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Learning more about prairies and prairie pioneer life will be the focus of PRAIRIE HERITAGE DAY activities at the Grimes Farm and Conservation Center on Saturday, Sept. 24 from 2-5 p.m. The usual pioneer crafts will be re-created including candle dipping, rope making, cider pressing, crosscut sawing, wood carving, flint knapping, barn building, broom making, wool spinning and more. Come see the new prairie land nature scape with its play/learning features. Circle the 24th on your calendar for a great afternoon to celebrate people and prairies.
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Next Saturday, Sept. 17, is the beginning of YOUTH DEER SEASON. An adult mentor who has a valid hunting license can be the instructor to assist a youth in evaluating a hunting scenario for safety, fair chase, and ethical behavior concerning hunting. The idea is to provide a special time before the pressure of later fall hunts takes place. An estimated 10,000 youth will purchase a deer license. It is meant to be a positive outdoor hunting experience while under the watchful eye of an adult. Going deer hunting, seeing deer, and taking a deer successfully may be the goal. Reality is that one has to put in the time in the right places to make this happen. And it may not happen at all. Youth need to be encouraged to be patient in hunting sports, do the right thing, always be legal and never bend to temptations.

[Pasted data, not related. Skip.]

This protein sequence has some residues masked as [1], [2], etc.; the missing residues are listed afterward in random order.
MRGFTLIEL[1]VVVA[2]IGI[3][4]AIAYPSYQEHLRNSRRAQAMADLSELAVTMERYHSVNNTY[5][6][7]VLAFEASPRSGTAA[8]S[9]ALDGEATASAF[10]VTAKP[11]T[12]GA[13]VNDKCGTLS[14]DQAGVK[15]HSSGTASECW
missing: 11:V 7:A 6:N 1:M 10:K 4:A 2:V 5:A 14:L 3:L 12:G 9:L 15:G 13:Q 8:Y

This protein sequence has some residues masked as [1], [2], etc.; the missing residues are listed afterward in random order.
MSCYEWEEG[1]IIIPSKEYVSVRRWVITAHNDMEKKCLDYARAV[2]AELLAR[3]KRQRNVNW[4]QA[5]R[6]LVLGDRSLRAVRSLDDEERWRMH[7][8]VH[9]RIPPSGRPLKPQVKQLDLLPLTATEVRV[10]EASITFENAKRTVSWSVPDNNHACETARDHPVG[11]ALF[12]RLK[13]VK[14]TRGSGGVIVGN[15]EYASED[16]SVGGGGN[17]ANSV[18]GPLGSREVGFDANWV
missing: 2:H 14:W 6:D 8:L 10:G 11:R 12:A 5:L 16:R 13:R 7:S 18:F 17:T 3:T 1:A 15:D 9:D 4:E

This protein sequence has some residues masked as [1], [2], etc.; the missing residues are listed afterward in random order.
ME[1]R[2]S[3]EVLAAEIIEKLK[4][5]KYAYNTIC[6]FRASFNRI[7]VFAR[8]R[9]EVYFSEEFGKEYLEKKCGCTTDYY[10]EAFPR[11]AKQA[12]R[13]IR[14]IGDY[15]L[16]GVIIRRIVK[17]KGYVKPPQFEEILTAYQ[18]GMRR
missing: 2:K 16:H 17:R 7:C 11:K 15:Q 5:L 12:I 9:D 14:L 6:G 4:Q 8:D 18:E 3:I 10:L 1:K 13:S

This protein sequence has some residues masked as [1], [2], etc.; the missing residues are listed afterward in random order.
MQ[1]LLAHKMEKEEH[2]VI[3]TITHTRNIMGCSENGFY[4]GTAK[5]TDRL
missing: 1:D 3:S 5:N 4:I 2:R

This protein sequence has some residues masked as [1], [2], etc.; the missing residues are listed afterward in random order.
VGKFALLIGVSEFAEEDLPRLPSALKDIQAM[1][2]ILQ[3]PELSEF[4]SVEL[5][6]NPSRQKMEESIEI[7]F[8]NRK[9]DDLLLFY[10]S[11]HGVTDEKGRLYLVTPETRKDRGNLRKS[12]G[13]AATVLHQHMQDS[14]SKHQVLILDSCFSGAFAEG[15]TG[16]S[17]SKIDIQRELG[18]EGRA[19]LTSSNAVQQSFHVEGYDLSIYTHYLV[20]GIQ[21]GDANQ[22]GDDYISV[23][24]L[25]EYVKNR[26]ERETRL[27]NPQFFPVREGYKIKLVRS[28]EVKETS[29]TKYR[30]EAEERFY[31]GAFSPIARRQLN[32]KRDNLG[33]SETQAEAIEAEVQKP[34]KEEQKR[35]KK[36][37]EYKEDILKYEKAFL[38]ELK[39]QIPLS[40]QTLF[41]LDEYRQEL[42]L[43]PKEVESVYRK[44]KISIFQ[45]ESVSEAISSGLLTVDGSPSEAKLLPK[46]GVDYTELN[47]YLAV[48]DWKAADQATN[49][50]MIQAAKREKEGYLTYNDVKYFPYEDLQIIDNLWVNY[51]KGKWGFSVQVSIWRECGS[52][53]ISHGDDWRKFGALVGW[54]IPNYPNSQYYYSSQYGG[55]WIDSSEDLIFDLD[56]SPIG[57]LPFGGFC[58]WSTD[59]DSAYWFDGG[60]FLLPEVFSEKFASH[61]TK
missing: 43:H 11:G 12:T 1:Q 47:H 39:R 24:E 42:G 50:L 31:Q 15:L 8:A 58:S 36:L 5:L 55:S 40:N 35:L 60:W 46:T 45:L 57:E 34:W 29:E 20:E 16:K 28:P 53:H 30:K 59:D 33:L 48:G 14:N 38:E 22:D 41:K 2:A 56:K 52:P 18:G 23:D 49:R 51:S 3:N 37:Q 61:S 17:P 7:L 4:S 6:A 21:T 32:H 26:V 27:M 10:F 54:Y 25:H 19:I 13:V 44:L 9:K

A deer may or may not be taken during the Sept. 17 through Oct. 2. If a deer is not harvested then, a youth license is also valid during early or late muzzle loader season or one but not both gun seasons later this fall. All deer legally taken must be reported using the harvest reporting system. One has until midnight of the next day to call in, or use a computer to register the deer. Harvest reports are critical to long term management goals of the Iowa DNR. Don’t risk a ticket for failure to report a deer harvest.
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“The ultimate test of a moral society is the kind of world that it leaves to its children.”
Garry Brandenburg is a graduate of Iowa State University with BS degree in Fish & Wildlife Biology. He is the retired director of the Marshall County Conservation Board. Contact him at P.O. Box 96, Albion, IA 50005.